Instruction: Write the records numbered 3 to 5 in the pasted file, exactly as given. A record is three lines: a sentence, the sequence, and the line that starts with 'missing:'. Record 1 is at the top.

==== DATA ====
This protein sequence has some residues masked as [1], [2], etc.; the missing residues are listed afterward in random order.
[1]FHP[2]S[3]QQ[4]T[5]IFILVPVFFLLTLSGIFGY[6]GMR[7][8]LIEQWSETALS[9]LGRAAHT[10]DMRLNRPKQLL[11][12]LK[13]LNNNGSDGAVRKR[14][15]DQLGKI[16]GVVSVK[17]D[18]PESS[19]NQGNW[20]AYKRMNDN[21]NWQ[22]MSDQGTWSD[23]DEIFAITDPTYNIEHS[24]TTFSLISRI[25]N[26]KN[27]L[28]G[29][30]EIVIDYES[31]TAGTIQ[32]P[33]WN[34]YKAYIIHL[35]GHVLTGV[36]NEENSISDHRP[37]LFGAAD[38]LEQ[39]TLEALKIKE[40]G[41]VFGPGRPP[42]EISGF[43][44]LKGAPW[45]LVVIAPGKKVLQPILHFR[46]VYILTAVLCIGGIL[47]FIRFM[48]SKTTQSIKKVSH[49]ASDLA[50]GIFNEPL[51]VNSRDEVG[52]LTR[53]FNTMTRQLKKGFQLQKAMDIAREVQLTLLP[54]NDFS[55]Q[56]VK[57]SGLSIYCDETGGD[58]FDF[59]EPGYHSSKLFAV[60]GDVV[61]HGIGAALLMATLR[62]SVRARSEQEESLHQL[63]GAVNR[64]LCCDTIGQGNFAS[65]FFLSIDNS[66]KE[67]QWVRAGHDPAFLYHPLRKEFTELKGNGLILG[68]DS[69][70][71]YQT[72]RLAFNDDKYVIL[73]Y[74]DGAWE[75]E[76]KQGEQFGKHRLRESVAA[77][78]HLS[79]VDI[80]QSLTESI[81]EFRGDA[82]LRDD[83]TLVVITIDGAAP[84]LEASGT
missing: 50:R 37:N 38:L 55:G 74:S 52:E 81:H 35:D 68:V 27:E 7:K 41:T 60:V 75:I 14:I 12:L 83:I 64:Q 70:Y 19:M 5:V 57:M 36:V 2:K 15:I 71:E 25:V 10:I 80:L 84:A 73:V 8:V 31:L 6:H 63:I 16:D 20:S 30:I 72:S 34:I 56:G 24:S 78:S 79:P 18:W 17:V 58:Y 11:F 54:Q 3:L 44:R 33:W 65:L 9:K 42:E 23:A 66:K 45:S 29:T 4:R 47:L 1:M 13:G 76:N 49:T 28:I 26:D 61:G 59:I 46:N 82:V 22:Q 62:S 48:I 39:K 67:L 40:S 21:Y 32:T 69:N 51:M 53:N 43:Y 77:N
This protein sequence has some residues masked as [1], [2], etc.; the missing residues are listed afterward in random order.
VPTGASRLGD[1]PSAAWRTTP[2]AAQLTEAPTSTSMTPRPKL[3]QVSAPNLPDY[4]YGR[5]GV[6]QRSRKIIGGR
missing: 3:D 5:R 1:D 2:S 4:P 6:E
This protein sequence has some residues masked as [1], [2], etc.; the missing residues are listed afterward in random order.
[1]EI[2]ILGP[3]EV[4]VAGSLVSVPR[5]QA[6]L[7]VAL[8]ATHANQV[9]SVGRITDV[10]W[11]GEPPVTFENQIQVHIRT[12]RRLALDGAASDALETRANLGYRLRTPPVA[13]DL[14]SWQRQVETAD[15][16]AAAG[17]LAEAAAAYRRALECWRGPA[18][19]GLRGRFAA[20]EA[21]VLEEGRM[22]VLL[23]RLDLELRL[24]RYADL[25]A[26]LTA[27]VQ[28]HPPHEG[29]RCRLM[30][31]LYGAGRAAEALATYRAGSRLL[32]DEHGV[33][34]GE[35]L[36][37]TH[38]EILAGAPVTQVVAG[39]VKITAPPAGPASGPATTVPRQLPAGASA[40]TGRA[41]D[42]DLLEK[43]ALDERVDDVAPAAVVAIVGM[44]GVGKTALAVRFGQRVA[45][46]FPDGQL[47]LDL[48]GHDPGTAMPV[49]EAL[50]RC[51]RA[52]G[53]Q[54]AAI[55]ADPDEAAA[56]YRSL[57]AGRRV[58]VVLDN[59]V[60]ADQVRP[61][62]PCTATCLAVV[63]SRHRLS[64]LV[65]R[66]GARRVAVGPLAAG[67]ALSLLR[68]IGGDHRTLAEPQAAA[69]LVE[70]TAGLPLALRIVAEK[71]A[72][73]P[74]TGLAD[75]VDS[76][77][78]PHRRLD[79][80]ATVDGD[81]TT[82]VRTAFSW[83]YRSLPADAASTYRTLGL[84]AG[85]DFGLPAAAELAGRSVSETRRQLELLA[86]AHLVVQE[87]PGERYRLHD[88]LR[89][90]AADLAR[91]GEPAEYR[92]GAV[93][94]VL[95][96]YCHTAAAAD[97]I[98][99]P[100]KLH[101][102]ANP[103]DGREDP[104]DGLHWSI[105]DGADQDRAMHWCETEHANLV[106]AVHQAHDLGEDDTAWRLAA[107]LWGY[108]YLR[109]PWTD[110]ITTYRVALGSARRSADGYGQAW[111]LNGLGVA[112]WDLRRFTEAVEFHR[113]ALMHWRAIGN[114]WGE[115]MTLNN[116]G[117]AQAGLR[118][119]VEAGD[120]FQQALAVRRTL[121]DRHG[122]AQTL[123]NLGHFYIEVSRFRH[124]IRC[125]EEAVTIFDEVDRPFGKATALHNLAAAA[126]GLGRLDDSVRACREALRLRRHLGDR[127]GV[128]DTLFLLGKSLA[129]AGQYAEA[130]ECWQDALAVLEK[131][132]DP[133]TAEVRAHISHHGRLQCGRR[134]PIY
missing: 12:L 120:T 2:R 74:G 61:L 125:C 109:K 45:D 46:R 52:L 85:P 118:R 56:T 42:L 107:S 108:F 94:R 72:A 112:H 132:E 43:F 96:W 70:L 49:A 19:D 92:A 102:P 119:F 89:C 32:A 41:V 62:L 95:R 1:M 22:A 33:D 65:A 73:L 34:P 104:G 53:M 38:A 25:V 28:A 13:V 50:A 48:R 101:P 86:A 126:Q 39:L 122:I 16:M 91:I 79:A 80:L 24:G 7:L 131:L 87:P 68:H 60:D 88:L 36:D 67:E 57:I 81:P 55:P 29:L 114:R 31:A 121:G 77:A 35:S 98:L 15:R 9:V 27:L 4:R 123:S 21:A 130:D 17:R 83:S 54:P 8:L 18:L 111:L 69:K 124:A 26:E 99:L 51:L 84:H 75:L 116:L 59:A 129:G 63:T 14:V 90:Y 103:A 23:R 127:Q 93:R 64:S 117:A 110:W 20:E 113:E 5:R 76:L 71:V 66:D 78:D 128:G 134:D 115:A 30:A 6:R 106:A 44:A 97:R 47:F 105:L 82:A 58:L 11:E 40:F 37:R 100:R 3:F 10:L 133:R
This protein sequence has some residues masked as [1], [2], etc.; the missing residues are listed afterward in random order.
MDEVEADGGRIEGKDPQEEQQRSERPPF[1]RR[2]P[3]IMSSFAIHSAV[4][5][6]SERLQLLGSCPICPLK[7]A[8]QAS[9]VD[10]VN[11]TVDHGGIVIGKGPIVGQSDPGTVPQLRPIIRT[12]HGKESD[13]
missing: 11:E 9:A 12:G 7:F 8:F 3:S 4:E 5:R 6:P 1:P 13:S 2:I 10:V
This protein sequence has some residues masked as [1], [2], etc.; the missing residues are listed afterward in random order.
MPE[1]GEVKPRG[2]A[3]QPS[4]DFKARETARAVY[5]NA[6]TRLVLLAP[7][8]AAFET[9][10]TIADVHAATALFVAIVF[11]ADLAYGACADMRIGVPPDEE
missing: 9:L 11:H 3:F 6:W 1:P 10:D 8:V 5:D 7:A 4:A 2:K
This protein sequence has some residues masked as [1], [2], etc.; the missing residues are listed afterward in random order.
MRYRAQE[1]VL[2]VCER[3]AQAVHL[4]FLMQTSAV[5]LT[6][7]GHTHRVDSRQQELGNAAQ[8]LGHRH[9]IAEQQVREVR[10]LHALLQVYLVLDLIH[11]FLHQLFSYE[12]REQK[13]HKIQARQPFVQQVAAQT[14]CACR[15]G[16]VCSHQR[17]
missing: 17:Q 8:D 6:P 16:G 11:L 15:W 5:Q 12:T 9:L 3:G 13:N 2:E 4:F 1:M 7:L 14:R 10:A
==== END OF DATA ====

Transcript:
This protein sequence has some residues masked as [1], [2], etc.; the missing residues are listed afterward in random order.
[1]EI[2]ILGP[3]EV[4]VAGSLVSVPR[5]QA[6]L[7]VAL[8]ATHANQV[9]SVGRITDV[10]W[11]GEPPVTFENQIQVHIRT[12]RRLALDGAASDALETRANLGYRLRTPPVA[13]DL[14]SWQRQVETAD[15][16]AAAG[17]LAEAAAAYRRALECWRGPA[18][19]GLRGRFAA[20]EA[21]VLEEGRM[22]VLL[23]RLDLELRL[24]RYADL[25]A[26]LTA[27]VQ[28]HPPHEG[29]RCRLM[30][31]LYGAGRAAEALATYRAGSRLL[32]DEHGV[33][34]GE[35]L[36][37]TH[38]EILAGAPVTQVVAG[39]VKITAPPAGPASGPATTVPRQLPAGASA[40]TGRA[41]D[42]DLLEK[43]ALDERVDDVAPAAVVAIVGM[44]GVGKTALAVRFGQRVA[45][46]FPDGQL[47]LDL[48]GHDPGTAMPV[49]EAL[50]RC[51]RA[52]G[53]Q[54]AAI[55]ADPDEAAA[56]YRSL[57]AGRRV[58]VVLDN[59]V[60]ADQVRP[61][62]PCTATCLAVV[63]SRHRLS[64]LV[65]R[66]GARRVAVGPLAAG[67]ALSLLR[68]IGGDHRTLAEPQAAA[69]LVE[70]TAGLPLALRIVAEK[71]A[72][73]P[74]TGLAD[75]VDS[76][77][78]PHRRLD[79][80]ATVDGD[81]TT[82]VRTAFSW[83]YRSLPADAASTYRTLGL[84]AG[85]DFGLPAAAELAGRSVSETRRQLELLA[86]AHLVVQE[87]PGERYRLHD[88]LR[89][90]AADLAR[91]GEPAEYR[92]GAV[93][94]VL[95][96]YCHTAAAAD[97]I[98][99]P[100]KLH[101][102]ANP[103]DGREDP[104]DGLHWSI[105]DGADQDRAMHWCETEHANLV[106]AVHQAHDLGEDDTAWRLAA[107]LWGY[108]YLR[109]PWTD[110]ITTYRVALGSARRSADGYGQAW[111]LNGLGVA[112]WDLRRFTEAVEFHR[113]ALMHWRAIGN[114]WGE[115]MTLNN[116]G[117]AQAGLR[118][119]VEAGD[120]FQQALAVRRTL[121]DRHG[122]AQTL[123]NLGHFYIEVSRFRH[124]IRC[125]EEAVTIFDEVDRPFGKATALHNLAAAA[126]GLGRLDDSVRACREALRLRRHLGDR[127]GV[128]DTLFLLGKSLA[129]AGQYAEA[130]ECWQDALAVLEK[131][132]DP[133]TAEVRAHISHHGRLQCGRR[134]PIY
missing: 12:L 120:T 2:R 74:G 61:L 125:C 109:K 45:D 46:R 52:L 85:P 118:R 56:T 42:L 107:S 108:F 94:R 72:A 112:H 132:E 43:F 96:W 70:L 49:A 19:D 92:A 102:P 119:F 89:C 32:A 41:V 62:L 95:R 1:M 22:A 33:D 65:A 73:L 34:P 104:G 53:M 38:A 25:V 28:A 13:V 50:A 48:R 101:P 86:A 126:Q 39:L 122:I 16:M 91:I 79:A 80:L 24:G 7:L 131:L 87:P 68:H 60:D 88:L 36:D 67:E 57:I 81:P 55:P 29:L 114:R 31:A 121:G 77:A 35:S 98:L 15:R 9:V 27:L 4:R 123:S 21:A 130:D 17:R 83:S 54:P 8:L 18:L 111:L 69:K 124:A 26:E 99:L 51:L 84:H 75:L 116:L 59:A 129:G 63:T 14:V 90:Y 103:A 23:R 127:Q 93:R 64:S 117:A 110:W 20:E 113:E 5:R 76:L 71:V 66:D 78:D 128:G 134:D 115:A 30:A 6:R 106:A 44:A 97:R 47:F 105:L 82:A 58:L 11:E 40:F 37:R 100:R 3:F 10:L 133:R
This protein sequence has some residues masked as [1], [2], etc.; the missing residues are listed afterward in random order.
MDEVEADGGRIEGKDPQEEQQRSERPPF[1]RR[2]P[3]IMSSFAIHSAV[4][5][6]SERLQLLGSCPICPLK[7]A[8]QAS[9]VD[10]VN[11]TVDHGGIVIGKGPIVGQSDPGTVPQLRPIIRT[12]HGKESD[13]
missing: 11:E 9:A 12:G 7:F 8:F 3:S 4:E 5:R 6:P 1:P 13:S 2:I 10:V
This protein sequence has some residues masked as [1], [2], etc.; the missing residues are listed afterward in random order.
MPE[1]GEVKPRG[2]A[3]QPS[4]DFKARETARAVY[5]NA[6]TRLVLLAP[7][8]AAFET[9][10]TIADVHAATALFVAIVF[11]ADLAYGACADMRIGVPPDEE
missing: 9:L 11:H 3:F 6:W 1:P 10:D 8:V 5:D 7:A 4:A 2:K